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Words have meaning. Any firearm capable of pushing a projectile out of barrel is not a prop, even though it might be used as a prop. Blanks are capable of causing physical injury, serious physical injury, and death.
The investigation into the accidental shooting involving Alec Baldwin, the death of Director of Photography Halnya Hutchins, and the wounding of Director Joel Souza is ongoing. I’m not going to comment on what the result of that investigation will be. Two statements that have been made have caught my attention.
There were at least two accidental gun discharges on the set of an Alec Baldwin movie being filmed in New Mexico days before he fatally shot the cinematographer, according to three former members of the film’s crew. – from the New York Times
Guns do not discharge themselves. Someone has to pull the trigger. Guns used as a prop should not have a modified trigger, or a hair-trigger. If the discharges were due to mishandling the weapon that calls for better training of the actor. If the actor is uncooperative he/she should not be allowed to handle a firearm.
If the armorer determines there is a mechanical problem with the firearm then it’s time to find a gunsmith.
According to the affidavit by the detective in the Santa Fe County sheriff’s office, the gun used in the shooting was set up by Hannah Gutierrez, the production’s armorer, and handed to Mr. Baldwin by Dave Halls, the assistant director. Neither Ms. Gutierrez nor Mr. Halls responded to requests for comment. – from the New York Times
According to the current story Mr. Baldwin was told the gun was cold. A firearm that can fire blanks is never cold. It’s either empty, or loaded.
There should be a chain of custody protocol on a movie, or television set. The armorer should hand the firearm to the actor. As a secondary check the armorer should check the weapon in the presence of the actor. The actor should not receive the firearm from anyone else on the crew.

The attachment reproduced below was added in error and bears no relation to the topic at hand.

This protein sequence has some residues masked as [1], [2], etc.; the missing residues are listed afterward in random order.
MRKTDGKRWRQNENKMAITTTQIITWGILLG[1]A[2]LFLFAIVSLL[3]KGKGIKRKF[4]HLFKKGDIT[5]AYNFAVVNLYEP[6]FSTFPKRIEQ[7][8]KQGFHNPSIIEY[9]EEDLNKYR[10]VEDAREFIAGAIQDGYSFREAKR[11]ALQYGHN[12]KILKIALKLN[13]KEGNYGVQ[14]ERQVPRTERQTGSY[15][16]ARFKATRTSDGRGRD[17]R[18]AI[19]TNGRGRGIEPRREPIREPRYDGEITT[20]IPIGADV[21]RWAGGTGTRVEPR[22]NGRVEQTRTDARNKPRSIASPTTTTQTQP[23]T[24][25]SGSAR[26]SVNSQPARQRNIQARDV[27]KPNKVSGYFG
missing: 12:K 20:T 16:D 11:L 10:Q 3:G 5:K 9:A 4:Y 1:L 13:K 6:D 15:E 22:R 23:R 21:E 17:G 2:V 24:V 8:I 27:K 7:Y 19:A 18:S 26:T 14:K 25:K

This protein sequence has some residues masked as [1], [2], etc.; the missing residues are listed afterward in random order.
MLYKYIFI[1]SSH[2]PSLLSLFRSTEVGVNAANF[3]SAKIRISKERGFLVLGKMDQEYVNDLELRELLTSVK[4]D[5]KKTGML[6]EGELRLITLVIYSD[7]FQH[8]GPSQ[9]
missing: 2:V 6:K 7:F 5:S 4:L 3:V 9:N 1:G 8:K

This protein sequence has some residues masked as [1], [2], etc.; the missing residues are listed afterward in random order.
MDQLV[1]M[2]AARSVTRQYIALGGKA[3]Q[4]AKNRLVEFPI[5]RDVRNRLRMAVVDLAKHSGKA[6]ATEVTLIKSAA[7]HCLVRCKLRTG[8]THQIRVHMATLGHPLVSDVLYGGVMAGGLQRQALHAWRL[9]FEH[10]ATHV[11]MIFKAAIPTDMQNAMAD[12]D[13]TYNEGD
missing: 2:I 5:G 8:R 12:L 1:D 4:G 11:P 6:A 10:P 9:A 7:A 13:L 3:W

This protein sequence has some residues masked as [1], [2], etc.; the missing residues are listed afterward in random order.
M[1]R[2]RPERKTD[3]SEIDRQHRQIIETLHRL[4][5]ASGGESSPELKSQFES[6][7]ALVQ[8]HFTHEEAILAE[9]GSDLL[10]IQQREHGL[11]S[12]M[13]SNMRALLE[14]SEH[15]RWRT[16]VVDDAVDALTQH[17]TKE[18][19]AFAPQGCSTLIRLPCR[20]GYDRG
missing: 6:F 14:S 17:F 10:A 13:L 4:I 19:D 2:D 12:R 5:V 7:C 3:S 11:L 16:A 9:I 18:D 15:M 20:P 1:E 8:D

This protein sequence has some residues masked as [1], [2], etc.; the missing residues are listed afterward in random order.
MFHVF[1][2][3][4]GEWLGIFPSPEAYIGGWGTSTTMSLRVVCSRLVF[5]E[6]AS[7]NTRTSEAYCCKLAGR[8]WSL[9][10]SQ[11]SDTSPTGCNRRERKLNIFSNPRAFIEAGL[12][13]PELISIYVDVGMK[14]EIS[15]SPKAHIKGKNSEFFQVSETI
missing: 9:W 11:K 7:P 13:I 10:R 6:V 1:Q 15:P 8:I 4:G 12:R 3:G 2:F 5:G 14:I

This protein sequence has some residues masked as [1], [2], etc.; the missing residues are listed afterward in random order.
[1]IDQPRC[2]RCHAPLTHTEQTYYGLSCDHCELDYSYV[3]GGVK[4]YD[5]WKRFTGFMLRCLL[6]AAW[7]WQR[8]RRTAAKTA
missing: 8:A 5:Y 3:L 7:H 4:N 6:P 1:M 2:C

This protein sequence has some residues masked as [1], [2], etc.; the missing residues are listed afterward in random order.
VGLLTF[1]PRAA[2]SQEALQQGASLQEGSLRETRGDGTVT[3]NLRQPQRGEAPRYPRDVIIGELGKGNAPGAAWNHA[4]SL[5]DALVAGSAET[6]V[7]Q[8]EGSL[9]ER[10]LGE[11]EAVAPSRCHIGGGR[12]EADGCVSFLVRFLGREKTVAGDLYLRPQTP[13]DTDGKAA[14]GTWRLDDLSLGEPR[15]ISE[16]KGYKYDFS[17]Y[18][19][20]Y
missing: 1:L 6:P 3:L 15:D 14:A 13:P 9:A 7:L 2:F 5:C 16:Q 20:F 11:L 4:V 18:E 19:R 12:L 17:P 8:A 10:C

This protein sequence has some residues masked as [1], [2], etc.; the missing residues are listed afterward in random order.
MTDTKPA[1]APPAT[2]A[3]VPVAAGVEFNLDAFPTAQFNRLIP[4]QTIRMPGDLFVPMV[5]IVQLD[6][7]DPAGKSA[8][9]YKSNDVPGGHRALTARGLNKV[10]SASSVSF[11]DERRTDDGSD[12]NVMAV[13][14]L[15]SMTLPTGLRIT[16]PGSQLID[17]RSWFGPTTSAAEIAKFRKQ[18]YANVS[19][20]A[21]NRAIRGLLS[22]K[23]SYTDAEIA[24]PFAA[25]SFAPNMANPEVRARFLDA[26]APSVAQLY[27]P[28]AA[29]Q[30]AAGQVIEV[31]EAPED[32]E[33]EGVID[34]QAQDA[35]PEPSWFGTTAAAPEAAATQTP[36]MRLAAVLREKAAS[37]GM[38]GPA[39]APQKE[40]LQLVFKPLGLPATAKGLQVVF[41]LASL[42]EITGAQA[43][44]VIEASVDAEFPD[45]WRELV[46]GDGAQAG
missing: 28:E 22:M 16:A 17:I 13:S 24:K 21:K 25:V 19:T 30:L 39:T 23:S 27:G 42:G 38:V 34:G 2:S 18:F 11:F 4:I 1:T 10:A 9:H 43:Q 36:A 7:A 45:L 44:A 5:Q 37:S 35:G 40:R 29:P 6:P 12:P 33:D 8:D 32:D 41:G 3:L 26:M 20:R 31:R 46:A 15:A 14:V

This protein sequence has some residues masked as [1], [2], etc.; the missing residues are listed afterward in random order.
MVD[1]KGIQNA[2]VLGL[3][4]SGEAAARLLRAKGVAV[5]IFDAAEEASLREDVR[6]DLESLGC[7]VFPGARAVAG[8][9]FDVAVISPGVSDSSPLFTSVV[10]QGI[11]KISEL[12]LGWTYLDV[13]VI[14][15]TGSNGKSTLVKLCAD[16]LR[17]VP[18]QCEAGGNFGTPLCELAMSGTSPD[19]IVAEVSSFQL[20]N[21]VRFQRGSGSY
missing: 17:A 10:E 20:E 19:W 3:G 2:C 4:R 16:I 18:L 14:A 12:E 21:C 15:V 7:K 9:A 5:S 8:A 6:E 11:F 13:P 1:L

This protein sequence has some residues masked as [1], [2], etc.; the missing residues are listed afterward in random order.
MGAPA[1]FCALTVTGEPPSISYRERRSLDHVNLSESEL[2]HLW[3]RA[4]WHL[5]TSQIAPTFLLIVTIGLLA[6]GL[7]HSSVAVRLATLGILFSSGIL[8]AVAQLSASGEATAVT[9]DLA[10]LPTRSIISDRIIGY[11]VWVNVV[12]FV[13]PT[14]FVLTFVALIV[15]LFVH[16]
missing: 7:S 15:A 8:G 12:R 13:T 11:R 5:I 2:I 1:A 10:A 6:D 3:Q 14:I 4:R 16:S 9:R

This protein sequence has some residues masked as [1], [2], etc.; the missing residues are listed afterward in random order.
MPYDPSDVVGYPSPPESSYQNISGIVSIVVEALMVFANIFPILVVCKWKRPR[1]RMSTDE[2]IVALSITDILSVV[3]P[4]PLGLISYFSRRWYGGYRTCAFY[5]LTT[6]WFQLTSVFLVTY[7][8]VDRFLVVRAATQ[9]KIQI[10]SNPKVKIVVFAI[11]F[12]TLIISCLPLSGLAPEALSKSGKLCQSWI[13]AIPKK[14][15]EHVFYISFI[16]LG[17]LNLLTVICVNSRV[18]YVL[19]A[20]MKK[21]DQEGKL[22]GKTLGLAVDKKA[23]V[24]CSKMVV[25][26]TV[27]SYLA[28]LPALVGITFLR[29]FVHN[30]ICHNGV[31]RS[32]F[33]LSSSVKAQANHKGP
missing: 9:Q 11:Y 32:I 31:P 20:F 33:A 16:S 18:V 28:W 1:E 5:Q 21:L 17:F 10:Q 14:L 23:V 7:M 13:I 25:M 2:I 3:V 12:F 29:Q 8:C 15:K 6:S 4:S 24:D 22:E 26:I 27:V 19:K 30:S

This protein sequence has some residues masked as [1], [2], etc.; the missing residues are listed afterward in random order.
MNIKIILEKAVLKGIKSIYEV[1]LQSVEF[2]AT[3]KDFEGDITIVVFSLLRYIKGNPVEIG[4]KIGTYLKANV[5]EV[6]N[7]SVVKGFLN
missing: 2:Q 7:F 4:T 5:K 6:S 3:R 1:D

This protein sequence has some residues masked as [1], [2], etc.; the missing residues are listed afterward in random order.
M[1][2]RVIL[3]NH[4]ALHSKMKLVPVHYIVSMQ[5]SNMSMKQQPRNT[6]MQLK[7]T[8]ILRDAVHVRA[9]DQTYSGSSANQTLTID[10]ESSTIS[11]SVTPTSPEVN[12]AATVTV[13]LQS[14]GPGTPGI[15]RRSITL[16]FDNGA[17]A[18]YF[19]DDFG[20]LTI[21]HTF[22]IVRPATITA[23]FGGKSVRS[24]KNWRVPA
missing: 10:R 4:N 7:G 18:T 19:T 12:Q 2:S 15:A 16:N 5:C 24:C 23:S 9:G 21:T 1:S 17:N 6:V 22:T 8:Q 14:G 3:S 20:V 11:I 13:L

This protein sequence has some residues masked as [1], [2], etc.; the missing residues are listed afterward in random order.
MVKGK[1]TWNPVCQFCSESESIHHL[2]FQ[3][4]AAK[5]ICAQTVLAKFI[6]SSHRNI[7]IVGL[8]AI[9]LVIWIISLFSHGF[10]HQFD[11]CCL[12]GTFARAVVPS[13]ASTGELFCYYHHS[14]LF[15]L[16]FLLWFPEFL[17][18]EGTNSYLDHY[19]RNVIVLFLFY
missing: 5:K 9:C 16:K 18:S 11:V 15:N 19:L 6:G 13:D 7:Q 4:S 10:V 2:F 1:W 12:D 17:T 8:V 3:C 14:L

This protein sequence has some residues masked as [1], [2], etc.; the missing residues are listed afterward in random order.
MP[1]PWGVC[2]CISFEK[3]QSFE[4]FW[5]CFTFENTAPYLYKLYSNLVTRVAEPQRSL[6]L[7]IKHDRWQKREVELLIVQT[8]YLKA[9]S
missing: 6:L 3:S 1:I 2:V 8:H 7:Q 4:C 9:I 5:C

All firearms that can fire a projectile should be considered hot. I treat my own firearms, and a firearm that belongs to anyone else as hot before I clean them, handle them, or if a friend would like to handle one. I follow that protocol at a gun store.
Actors in particular are at serious risk of injury from blank cartridges used on movie sets. Several actors have been killed in such mishaps:
Brandon Lee was killed while filming a scene for the 1994 film The Crow when a .44-caliber S&W Model 629 revolver used as a prop that contained a squib load — a bullet accidentally stuck in the gun barrel — was fired with a blank cartridge, which propelled the lodged bullet down the barrel. As reported in the investigation and court records, the dummy round used during an earlier shoot was handloaded by someone other than a firearms expert, who removed the propellant powder but unknowingly left a live primer in place, resulting in a bullet being separated from the casing without enough energy behind it to exit the barrel. The gun was not properly checked for the retained bullet prior to the incident, and the squib load was then blown out of the barrel by the blast energy of the blank, fatally injuring Lee.
Jon-Erik Hexum was killed on the set of the TV series Cover Up, when he placed a blank-loaded .44 Magnum revolver to his right temple and pulled the trigger as a joke — the powerful shockwave from the blank cartridge caused a depression fracture to the skull, sending bone fragments deep into his brain and causing severe intracranial hemorrhage. He died a few days after the accident.
Johann Ofner, a professional stunt double, was killed in 2017 while filming a scene for Bliss n Eso music video “Dopamine” in the Brooklyn Standard bar in Brisbane.
A 17-year old was playing with a gun used in a St. George, Utah high school theatre program to be used in a production of Oklahoma!, and accidentally killed himself, thinking that “blank” cartridges were harmless. – from Wikipedia